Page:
Shahrzad Mohtadi in the Bulletin of the Atomic Scientists:
Two days short of Egyptian leader Hosni Mubarak's resignation, Al Jazeera published anarticle, headlined “A Kingdom of Silence,” that contended an uprising was unlikely in Syria. The article cited the country's “popular president, dreaded security forces, and religious diversity” as reasons that the regime of Bashar al-Assad would not be challenged, despite the chaos and leadership changes already wrought by the so-called Arab Spring. Less than one month later, security forces arrested a group of schoolchildren in the Syrian city of Dara'a, the country's southern agricultural hub, for scrawling anti-government slogans on city walls. Subsequent protests illustrated the chasm between the regime's public image — encapsulated in the slogan “Unity, Freedom and Socialism” — and a reality of widespread public disillusion with Assad and his economic policies.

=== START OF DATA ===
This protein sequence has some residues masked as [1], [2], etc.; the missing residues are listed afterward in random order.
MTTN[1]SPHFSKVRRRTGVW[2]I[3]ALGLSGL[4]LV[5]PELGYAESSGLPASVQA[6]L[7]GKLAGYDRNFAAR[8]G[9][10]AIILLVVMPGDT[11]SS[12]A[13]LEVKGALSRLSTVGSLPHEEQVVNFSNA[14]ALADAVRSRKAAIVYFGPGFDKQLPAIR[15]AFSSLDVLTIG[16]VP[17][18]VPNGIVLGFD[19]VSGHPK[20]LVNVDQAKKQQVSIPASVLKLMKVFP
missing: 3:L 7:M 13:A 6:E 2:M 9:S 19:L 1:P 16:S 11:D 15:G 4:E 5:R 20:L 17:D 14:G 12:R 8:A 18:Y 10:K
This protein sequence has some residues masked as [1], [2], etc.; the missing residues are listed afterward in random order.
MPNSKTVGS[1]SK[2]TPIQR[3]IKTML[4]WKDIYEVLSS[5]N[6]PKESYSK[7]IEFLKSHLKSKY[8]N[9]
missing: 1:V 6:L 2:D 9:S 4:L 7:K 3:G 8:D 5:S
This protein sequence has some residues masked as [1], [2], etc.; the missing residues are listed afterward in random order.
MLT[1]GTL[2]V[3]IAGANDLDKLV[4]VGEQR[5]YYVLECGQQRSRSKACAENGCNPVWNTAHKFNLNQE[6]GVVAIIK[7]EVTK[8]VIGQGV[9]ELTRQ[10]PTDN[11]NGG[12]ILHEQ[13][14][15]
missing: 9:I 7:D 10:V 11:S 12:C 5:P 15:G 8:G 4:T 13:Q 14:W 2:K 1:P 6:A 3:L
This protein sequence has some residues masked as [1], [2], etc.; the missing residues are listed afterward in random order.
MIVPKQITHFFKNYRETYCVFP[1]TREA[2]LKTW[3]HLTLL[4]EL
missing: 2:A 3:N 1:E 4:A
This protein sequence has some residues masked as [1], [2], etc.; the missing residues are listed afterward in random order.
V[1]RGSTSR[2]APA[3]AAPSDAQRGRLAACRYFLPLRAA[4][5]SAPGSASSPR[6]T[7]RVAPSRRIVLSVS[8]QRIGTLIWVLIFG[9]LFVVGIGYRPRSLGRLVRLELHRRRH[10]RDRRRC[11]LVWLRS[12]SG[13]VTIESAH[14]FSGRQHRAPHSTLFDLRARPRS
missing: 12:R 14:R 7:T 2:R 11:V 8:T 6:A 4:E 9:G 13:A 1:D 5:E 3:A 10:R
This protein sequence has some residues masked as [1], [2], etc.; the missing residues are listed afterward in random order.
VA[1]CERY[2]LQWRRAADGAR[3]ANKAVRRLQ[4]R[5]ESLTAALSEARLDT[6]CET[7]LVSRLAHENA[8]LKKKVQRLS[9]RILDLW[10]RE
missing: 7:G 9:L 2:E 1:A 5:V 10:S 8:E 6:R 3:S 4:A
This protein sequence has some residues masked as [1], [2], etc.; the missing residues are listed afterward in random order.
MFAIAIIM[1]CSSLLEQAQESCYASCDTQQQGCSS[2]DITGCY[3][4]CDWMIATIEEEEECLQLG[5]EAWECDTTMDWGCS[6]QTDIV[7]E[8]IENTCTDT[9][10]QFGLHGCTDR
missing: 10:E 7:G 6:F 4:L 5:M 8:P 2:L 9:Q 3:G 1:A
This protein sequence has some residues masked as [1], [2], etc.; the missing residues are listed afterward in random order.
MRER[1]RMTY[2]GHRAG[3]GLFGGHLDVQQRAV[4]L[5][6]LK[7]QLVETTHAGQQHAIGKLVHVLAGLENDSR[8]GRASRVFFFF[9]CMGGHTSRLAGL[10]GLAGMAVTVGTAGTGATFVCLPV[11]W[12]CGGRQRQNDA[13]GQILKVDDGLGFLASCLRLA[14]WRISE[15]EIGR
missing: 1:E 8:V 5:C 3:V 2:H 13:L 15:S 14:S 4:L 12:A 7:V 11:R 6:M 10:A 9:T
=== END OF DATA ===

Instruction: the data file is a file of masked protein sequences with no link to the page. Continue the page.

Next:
Among the many historical, political, and economic factors contributing to the Syrian uprising, one has been devastating to Syria, yet remains largely unnoticed by the outside world. That factor is the complex and subtle, yet powerful role that climate change has played in affecting the stability and longevity of the state.